As Southeast Georgia on Thursday evening recorded two new COVID-19 cases, the total number of coronavirus cases in the state rose to 1,643, with 56 deaths, according to the Georgia Department of Public Health.
Gov. Brian Kemp spoke about the virus outbreak and the state’s response during a televised town hall event Thursday night. Asked why he had not ordered people to stay home statewide as the virus spreads rapidly, Kemp said he had to balance the needs of all across the state, including 50 counties that had no reported cases. He said he preferred to leave those decisions to local officials.
“I still have arrows in the quiver if you will, if things get worse,” Kemp, a Republican, said as he urged Georgians to follow local orders and social distancing practices.
Af of 7 p.m. Thursday, state data shows, 509 coronavirus patients in Georgia had been hospitalized -- about one-third.
There have been 12 cases reported in the Southeast Georgia area: six in Glynn County, two in Ware County, two in Camden County, one in Charlton County and one in Pierce County.
Of those who have tested positive for COVID-19 in Georgia, 57% were between 18 and 59 years old, 35% were age 60 and up, 1% were age 17 or younger and 7% were of unknown age. Of the COVID-19 patients, 50% were female and 46% were male, with the gender unknown for the other 4%.
Metro Atlanta accounts for the largest overall number of cases in Georgia, with Fulton County reporting more than 231 infections. Fulton County Sheriff’s Office spokeswoman Tracy Flanagan said Thursday that four more inmates had tested positive. The four men, ranging in age from 33 to 65, are being treated in quarantine together at the jail. The sheriff’s office announced Monday that an inmate in his 30s had tested positive and was hospitalized.
Dougherty County in southwest Georgia has been particularly hard hit. With more than 160 confirmed cases, the county has an infection rate more than 10 times as high as the rest of the state. A large influx of coronavirus patients has stretched resources thin at Phoebe Putney Memorial Hospital in Albany as officials scramble to find more bed space.
“All three of our intensive care units at this point are all filled with COVID-19 patients,” Phoebe Putney Chief Medical Officer Dr. Steven Kitchen said during a news briefing Thursday. “We have no available ICU beds,” Kitchens said, adding that emergency room patients are being diverted to other hospitals in the region.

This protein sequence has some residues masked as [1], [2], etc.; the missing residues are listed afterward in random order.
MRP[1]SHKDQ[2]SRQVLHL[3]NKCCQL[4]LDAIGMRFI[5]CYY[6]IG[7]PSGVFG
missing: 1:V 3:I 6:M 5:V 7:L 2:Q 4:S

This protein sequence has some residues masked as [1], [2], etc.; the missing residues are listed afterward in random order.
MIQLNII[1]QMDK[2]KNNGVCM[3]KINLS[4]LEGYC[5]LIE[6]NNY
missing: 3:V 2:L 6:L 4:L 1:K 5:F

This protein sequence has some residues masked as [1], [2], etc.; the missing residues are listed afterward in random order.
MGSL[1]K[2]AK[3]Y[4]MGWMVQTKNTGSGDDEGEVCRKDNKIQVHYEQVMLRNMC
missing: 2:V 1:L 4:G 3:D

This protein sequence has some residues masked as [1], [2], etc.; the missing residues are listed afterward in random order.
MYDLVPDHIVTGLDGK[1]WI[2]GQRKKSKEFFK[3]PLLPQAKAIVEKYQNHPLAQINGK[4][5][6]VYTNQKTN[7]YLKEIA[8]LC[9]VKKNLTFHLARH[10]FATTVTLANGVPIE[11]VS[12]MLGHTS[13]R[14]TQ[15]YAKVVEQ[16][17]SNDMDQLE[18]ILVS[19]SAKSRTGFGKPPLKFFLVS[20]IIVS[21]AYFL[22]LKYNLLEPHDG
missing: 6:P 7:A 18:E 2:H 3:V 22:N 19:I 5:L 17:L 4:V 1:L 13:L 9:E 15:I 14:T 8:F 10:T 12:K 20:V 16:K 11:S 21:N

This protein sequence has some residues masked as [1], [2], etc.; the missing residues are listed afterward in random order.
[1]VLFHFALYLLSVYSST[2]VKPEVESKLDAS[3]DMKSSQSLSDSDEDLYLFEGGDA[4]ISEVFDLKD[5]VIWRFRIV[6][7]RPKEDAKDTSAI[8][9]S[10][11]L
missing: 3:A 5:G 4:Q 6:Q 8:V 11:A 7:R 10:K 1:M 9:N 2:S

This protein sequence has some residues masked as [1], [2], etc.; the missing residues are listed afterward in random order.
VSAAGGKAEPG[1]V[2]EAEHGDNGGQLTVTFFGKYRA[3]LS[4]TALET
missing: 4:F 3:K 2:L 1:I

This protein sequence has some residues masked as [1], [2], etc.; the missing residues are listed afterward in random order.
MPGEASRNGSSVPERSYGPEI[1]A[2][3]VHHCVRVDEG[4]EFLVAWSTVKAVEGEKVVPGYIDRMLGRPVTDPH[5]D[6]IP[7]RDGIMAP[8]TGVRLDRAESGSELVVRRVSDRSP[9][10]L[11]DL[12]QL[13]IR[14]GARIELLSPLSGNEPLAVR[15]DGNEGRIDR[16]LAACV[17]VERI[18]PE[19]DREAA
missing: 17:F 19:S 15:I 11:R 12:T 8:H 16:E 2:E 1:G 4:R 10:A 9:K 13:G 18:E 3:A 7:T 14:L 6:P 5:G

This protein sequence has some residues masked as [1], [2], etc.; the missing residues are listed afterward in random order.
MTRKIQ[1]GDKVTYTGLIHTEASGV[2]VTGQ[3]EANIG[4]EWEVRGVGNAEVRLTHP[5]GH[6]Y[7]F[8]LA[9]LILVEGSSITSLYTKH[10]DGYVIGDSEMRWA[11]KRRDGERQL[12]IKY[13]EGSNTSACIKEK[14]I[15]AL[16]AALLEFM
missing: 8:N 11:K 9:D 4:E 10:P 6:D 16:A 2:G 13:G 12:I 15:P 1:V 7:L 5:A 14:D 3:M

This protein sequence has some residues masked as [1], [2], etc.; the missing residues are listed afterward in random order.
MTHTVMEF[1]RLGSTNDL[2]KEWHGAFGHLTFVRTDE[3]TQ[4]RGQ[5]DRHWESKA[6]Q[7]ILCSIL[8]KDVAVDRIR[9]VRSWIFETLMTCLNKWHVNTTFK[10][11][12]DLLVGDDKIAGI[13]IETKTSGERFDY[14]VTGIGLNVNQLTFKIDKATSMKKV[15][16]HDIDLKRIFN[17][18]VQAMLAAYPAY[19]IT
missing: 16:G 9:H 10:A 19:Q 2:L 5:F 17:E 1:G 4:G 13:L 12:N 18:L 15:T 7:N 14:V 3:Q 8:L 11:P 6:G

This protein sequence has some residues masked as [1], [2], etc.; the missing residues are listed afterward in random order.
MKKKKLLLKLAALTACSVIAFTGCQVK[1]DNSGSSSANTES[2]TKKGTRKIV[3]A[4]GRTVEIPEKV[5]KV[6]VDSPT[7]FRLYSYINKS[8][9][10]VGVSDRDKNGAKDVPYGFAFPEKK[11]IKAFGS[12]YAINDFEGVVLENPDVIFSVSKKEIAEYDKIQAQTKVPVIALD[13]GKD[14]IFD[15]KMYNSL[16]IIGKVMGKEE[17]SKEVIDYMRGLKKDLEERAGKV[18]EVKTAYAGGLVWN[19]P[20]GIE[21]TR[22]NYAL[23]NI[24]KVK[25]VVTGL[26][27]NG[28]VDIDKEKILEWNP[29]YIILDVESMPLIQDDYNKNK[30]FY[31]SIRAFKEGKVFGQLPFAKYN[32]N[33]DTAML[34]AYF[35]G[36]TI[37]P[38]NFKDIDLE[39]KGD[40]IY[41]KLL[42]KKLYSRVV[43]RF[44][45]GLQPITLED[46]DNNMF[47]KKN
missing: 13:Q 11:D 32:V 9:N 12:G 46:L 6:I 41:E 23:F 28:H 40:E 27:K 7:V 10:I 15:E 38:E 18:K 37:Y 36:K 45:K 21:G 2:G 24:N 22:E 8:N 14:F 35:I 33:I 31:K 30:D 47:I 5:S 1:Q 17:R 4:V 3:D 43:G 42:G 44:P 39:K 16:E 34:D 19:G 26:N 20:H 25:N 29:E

Of the state’s confirmed deaths, at least 17 have been in southwest Georgia, and other regional counties also have high infection rates.
Albany Mayor Bo Dorough said that two first responders are in “serious condition” because of the virus.
Valdosta State University in Lowndes County said Thursday that a staff member and a faculty member tested positive for COVID-19. The staff member was last on campus March 18 and the faculty member was last reported on campus March 11. The state reported Thursday evening that there were 14 COVID-19 in Lowndes County.
Kemp on Thursday ordered that public elementary and secondary schools remain closed through April 24 in an attempt to reduce the spread of the coronavirus. His executive order also closes public colleges and universities for the rest of the semester.
With schools closed, the Georgia State Board of Education on Thursday waived a series of state rules and laws in moves that will let school districts graduate seniors and promote other students even if coursework is incomplete. Many of Georgia’s 180 local school systems were already exempt from most of the rules under earlier flexibility agreements, but the move extends the flexibility to all. The state also changed the fee structure for enrolling students in online classes offered by the Georgia Virtual School.
Georgia’s weekly unemployment filings more than doubled to nearly 12,000 for the week that ended March 21, but did not increase nearly as much as those nationwide or in neighboring states, according to federal data. Georgia Department of Labor spokeswoman Kersha Cartwright said that the state expects a sharp increase in processed claims this week after streamlining its processing systems.
Kemp on Thursday signed an executive order allowing the Georgia Department of Labor to pay 26 weeks of benefits while Georgia’s state of emergency continues. That reverses a cut to as low as 14 weeks that lawmakers made in 2012.
Another emergency rule issued by Labor Commissioner Mark Butler allows someone to make up to $300 a week in wages and still receive a full unemployment payment, worth up to $330 a week.
The state earlier waived requirements that people look for work to receive benefits and said it would provide benefits for some people who had to stay home because of the virus threat.
For most people, the virus causes only mild or moderate symptoms, such as fever and cough. For some, especially older adults and people with existing health problems, it can cause more severe complications such as pneumonia. The vast majority recover.